Tuesday, March 20, 2007

On Being a Silent Witness

I promised new content and I haven't been able to make good on that promise until now. I was harried all day with work and barely had time to breathe. I am supposed to be grading right now, but I am seeing today's entry as much needed therapy before I plunge back into work.

What has been preoccupying me today is how often we are our own worst enemies. I don't necessarily mean that we sabotage ourselves or we sell ourselves short, though we do that too, but rather we harm ourselves when we believe that we have all the skills and answers we need to get through difficult times.

I was writing a letter of recommendation today for a student and the letter required that I describe how she handles difficult situations. When I thought about this particular student, it occurred to me that she handled stress and uncertainty well, precisely because she knew how to ask for help. She didn't try to weather the storm all by herself or wall herself off from others, wanting to figure out the answers on her own. Her ability to seek for outside help strikes me as fundamental to well being.

So many of us resist seeking help or advice from others because we believe it makes us vulnerable. Well, it does. But, what is wrong with being vulnerable? Why do we inherit this horrible view that to ask for help is to be weak, to let down one's guard and expose what we are not presently capable of resolving? I would say that this sort of behavior is gendered, i.e., that men exhibit it far more than women, but I think deep down it is fairly equally distributed. Perhaps men are less likely to seek help or advice for those things that define masculinity, i.e. career, finances, home improvement. But, it seems to me that women are as guilty of refusing help on matters that define femininity. Maybe I am wrong, but . . .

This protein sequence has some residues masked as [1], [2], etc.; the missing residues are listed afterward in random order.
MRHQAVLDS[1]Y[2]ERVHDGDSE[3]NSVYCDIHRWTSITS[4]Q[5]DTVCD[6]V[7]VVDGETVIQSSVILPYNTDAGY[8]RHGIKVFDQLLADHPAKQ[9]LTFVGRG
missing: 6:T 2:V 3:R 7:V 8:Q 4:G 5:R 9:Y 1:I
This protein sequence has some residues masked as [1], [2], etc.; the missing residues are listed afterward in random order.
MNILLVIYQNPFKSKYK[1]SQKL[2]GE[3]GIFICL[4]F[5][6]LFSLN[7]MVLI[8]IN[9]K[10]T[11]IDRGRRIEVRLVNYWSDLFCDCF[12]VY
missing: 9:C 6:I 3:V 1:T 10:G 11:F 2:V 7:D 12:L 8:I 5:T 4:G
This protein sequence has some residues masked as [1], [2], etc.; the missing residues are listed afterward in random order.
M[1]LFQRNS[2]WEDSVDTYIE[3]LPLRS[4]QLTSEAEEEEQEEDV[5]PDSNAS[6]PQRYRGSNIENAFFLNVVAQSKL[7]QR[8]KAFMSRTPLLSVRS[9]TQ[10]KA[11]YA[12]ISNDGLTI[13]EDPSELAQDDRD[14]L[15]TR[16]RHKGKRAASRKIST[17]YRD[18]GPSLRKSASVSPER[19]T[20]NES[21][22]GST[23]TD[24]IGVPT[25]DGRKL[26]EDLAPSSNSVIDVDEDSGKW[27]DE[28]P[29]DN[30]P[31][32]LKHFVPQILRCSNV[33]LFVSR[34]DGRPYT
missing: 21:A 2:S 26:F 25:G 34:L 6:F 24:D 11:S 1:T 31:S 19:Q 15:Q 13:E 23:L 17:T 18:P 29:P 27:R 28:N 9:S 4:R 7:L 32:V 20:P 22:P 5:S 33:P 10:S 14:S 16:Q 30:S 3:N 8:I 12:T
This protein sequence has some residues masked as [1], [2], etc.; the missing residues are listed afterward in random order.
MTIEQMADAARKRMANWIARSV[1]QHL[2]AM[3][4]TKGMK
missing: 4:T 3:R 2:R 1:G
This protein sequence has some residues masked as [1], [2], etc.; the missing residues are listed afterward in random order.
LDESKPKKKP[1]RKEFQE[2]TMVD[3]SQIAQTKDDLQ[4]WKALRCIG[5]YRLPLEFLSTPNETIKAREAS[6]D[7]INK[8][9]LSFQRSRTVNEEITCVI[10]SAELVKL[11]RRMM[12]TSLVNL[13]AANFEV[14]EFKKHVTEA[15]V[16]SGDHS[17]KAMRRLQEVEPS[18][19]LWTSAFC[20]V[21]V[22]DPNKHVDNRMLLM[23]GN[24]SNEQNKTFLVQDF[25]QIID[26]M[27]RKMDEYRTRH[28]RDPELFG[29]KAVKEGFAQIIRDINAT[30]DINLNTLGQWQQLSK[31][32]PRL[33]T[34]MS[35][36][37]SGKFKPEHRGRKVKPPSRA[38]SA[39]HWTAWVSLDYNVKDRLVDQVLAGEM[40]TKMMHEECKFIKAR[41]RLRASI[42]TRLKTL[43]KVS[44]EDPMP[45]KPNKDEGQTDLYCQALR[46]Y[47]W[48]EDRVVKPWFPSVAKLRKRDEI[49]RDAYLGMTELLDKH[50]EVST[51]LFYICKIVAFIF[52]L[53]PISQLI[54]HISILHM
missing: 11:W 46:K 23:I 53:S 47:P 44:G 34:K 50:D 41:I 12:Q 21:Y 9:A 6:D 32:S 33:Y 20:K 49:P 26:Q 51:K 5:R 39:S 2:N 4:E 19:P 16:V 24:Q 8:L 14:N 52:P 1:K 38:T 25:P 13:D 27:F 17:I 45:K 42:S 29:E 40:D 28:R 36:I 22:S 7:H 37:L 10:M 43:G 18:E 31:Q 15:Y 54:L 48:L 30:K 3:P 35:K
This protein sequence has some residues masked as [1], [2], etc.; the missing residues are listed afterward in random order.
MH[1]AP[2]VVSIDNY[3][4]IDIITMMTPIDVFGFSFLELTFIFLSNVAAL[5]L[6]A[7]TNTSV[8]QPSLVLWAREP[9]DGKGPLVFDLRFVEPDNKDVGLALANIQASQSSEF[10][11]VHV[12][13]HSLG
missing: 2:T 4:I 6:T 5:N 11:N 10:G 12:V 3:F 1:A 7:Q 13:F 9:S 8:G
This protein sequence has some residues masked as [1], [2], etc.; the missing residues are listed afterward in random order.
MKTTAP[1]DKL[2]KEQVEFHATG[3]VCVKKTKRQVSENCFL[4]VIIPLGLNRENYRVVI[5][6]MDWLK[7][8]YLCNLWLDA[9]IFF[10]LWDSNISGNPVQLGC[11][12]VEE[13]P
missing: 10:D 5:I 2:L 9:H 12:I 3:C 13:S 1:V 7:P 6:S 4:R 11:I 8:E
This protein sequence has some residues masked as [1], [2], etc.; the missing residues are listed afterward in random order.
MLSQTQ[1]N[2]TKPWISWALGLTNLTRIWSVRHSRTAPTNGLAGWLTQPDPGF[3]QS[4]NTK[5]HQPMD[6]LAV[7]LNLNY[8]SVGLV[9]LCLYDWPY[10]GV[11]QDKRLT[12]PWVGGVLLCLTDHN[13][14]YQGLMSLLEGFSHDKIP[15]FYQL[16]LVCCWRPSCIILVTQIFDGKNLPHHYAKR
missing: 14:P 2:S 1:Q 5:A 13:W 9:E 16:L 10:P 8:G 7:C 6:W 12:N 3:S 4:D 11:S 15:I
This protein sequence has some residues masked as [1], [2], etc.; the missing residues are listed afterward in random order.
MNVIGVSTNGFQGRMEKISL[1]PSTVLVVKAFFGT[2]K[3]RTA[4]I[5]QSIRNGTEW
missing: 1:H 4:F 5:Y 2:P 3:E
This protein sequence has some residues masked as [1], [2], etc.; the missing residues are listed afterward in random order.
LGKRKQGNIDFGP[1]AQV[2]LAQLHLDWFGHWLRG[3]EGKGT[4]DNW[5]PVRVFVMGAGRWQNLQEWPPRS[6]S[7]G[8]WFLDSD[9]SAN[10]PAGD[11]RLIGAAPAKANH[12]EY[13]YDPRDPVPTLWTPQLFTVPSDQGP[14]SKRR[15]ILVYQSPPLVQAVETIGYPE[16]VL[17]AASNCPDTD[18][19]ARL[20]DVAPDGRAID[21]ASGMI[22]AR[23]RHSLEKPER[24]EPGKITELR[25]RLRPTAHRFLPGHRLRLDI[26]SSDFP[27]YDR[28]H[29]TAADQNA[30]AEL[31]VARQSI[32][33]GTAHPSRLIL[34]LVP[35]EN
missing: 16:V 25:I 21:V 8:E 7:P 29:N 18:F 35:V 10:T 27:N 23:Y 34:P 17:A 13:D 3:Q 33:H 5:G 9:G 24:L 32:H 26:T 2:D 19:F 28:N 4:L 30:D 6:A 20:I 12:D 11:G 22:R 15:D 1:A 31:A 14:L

Nonetheless, I can't help being baffled by this. Mind you, I am not exactly excellent at seeking help. But, I see how damaging it is in others. You watch someone struggling with a problem, with grief, or with uncertainty, and then refuse comfort, help, or just plain witnessing. And yet, without that support the problem magnifies. The magnification mostly takes place in one's own mind. Without any outside perspective, without context, and without the wisdom of others, we let our anxiety create monsters that then try to slay us.

How do you tell someone that whatever it is they think they are accomplishing by going it alone, they aren't? You can't. When I first read the work of Martin Heidegger, particularly Being and Time, I was helped by his distinction between "leaping in" and "leaping ahead." The former is the tendency we have to try and rescue others from themselves, from their anxiety. By leaping in, we take over the struggle, we try to solve the problem for the other, and consequently we don't truly respect her. Whereas the leap ahead is a way of empowering another to withstand the anxiety and to work through it to find new possibilities of existence. Perhaps leaping ahead is like being a silent witness to someone too bound up with what is immediately preoccupying them to see the vast horizon in front of them: the wealth of possibilties and paths she can explore.

But how do you leap ahead?